COMMUNITY CORNER - Celebrate safely on St. Patrick’s Day

By Col. Andrew Cole | GARRISON COMMANDER | March 25, 2014

Oh, the wearin’ o’ the green. Even if you’re not Irish, St. Patrick’s Day can be a fun day to celebrate with friends and family, especially with the start of today’s four-day weekend.

Whether your plans include attending a parade, festival, going to a friend’s house, celebrating at a local bar or hosting a party, I want to remind everyone to designate a sober driver before alcohol is consumed.

According to the National Highway Traffic Safety Administration, or NHTSA, alcohol-impaired crashes claimed a life every 53 minutes in 2011. On St. Patrick’s Day alone, more than a third of fatalities from motor vehicle crashes – 34 percent – were connected to drunk driving. The national average for alcohol impaired fatalities in that year was 31 percent.

Please consider the following tips before making your St. Patrick Day plans:

Designate a sober driver or have an alternate transportation plan before the party begins.

If you don’t have a designated driver, ask a sober friend for a ride home; call a cab, friend or family member to come and get you; or just stay where you are and don’t drive until you are sober.

Never let a friend drive drunk. Arrange a safe way for them to get home.

Don’t ride in a vehicle with a driver who is intoxicated.

Always buckle up. It’s still your best defense against drunk drivers.

If you are hosting a party:

Make sure all guests designate sober drivers in advance or help arrange alternate transportation.

Serve plenty of food and non-alcoholic beverages at the party.

Stop serving alcohol a few hours before the end of the party and begin serving coffee and dessert.

Keep the phone number of local cab companies available and take the keys away from anyone who is thinking of driving drunk and get them a cab ride home.

According to the NHTSA website:

A person can be held liable and prosecuted if someone he or she served ends up in a drunk-driving crash.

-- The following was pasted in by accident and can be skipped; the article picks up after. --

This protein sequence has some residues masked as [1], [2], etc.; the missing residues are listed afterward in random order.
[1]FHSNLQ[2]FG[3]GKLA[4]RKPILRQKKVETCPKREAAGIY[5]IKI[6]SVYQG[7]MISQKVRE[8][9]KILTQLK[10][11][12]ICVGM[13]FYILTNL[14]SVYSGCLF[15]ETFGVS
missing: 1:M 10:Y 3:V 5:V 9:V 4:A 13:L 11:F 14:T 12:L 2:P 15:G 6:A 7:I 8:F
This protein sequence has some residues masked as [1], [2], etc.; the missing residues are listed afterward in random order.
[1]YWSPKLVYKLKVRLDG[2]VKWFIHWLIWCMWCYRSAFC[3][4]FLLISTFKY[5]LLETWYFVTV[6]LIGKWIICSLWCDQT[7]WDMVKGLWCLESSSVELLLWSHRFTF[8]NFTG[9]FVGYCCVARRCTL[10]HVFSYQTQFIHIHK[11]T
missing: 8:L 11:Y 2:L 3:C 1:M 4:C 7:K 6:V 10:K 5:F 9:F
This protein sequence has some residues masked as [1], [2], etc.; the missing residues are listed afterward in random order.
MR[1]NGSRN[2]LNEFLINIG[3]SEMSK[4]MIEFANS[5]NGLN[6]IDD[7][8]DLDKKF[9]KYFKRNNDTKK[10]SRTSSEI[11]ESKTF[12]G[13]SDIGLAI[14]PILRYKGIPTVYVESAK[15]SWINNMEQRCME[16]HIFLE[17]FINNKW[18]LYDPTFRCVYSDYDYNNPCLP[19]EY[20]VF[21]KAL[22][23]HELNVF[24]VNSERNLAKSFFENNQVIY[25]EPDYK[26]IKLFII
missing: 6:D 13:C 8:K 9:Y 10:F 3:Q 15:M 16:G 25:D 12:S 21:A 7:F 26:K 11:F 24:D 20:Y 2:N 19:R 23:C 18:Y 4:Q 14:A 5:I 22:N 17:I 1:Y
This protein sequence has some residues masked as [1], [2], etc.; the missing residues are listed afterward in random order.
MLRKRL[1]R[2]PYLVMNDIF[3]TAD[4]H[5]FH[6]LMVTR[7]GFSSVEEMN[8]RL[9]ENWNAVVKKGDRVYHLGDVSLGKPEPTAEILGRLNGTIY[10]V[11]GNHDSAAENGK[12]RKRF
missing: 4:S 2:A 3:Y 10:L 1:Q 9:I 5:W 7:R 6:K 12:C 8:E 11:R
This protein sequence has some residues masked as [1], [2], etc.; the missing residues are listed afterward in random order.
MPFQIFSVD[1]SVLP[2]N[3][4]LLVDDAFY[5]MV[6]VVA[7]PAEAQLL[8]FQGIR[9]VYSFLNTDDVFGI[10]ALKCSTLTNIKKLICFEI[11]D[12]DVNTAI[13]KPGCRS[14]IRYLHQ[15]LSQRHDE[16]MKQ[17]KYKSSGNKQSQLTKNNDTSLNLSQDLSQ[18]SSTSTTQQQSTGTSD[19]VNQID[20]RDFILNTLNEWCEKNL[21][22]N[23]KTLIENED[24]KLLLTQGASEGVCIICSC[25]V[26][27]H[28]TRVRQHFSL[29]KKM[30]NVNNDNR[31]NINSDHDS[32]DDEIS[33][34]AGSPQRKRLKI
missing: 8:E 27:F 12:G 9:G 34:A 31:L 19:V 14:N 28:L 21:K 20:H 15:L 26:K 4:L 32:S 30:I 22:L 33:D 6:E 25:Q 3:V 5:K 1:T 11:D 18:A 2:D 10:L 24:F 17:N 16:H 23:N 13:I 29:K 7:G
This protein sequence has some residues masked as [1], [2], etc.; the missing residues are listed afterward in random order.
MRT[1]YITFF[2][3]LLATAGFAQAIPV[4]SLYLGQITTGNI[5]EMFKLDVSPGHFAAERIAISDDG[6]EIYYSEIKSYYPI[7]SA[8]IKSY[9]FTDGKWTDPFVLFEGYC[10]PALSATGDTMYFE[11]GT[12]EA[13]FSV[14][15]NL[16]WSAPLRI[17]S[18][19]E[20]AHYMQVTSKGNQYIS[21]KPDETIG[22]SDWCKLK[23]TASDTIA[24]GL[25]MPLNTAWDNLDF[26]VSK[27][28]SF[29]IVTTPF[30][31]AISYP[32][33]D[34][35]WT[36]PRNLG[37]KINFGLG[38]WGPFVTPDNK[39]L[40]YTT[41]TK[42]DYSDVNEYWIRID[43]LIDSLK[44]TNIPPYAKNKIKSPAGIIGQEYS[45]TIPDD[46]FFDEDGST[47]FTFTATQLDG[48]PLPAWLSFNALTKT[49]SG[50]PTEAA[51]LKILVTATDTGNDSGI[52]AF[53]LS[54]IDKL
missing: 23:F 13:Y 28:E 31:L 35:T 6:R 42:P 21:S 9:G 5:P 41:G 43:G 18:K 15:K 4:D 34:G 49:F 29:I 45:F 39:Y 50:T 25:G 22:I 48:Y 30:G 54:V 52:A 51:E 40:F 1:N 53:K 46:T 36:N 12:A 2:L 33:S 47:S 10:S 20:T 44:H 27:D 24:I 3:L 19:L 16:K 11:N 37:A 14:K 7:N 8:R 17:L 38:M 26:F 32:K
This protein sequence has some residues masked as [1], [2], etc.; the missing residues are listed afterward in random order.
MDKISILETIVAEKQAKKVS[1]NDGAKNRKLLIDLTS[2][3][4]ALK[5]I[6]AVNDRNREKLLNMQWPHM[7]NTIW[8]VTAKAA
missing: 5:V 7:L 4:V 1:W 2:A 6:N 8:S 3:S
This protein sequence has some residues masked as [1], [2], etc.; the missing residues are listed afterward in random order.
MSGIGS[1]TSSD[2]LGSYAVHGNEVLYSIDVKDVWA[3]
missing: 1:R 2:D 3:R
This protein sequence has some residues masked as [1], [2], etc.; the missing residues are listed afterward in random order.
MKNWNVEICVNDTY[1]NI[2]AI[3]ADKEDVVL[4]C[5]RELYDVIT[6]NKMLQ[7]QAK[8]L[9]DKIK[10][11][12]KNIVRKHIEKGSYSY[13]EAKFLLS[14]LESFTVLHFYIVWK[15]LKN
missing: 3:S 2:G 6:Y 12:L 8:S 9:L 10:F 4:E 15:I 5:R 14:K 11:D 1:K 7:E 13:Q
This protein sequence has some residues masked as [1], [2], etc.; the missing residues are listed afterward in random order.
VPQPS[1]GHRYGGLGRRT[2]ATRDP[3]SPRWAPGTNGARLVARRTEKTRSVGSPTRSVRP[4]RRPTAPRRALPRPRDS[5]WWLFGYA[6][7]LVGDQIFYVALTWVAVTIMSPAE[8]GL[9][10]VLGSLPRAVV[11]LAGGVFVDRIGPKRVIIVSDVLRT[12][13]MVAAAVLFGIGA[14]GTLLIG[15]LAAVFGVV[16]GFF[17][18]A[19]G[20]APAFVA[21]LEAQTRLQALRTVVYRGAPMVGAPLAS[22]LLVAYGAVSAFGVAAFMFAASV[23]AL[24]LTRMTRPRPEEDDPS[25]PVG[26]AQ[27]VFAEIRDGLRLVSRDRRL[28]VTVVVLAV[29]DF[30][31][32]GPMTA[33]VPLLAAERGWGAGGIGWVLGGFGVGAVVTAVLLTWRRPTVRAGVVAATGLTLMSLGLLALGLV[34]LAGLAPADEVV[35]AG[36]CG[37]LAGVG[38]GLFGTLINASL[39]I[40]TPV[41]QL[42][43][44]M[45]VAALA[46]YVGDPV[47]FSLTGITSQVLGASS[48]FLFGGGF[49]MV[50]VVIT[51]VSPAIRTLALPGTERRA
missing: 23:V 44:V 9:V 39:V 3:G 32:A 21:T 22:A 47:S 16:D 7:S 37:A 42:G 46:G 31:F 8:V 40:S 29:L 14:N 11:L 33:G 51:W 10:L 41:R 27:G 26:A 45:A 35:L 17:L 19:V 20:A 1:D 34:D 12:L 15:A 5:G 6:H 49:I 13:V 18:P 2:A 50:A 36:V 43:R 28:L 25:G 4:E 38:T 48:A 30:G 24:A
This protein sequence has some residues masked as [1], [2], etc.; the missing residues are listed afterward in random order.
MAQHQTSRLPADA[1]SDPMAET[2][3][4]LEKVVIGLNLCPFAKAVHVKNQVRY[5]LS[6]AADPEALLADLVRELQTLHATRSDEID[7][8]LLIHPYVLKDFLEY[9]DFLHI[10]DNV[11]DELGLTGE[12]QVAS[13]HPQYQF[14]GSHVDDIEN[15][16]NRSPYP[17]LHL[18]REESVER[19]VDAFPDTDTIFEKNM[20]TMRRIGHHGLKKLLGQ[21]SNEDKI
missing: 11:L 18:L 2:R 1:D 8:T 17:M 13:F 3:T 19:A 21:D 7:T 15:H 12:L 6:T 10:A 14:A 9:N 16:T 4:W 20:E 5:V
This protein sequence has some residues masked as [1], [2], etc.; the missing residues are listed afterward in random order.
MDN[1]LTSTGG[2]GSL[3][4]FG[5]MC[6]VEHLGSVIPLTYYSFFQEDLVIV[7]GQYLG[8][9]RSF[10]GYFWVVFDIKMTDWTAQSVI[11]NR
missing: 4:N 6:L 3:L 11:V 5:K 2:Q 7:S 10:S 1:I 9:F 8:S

If an underage person drinks and drives, parents may be held liable for any damage, injury or death caused by the underage driver.

Parents or other adults who provide alcohol to or host a party where alcohol is available to those under age 21 could face jail time.


Soldiers and dependents on post also can take Riley Ride, a shuttle service between Fort Riley and Manhattan, which operates from 10 p.m. to 2 a.m. Friday and Saturday nights.

The Riley Ride bus picks passengers up at several locations on post, like barracks buildings and common areas, including the Warrior Zone and Custer Hill Bowling Center. The Manhattan stop is located at 12th Street and Bluemont Ave.

Soldiers and dependents can purchase tickets on the bus or at the Leisure Travel Center. Tickets cost $5 for two rides or $10 for five rides, and must be paid in cash.

A noncommissioned officer is stationed on the bus throughout the night to verify the eligibility of passengers, maintain order and ensure the safety of its passengers, as well as others on the road.

For a full schedule of Riley Ride stops and times, visit

For more information about Riley Ride, call the Leisure Travel Center, from 10 a.m. to 5 p.m., Monday to Friday, at 785-239-5614.

As with any weekend, the Fort Riley Police Department will have a presence on the installation to monitor for safety on the roads. For Soldiers, getting a DUI also involves their chain of command, which can affect their career.

So my advice to you is: Do not drive impaired and risk a driving under the influence charge – or worse injuring yourself or others.

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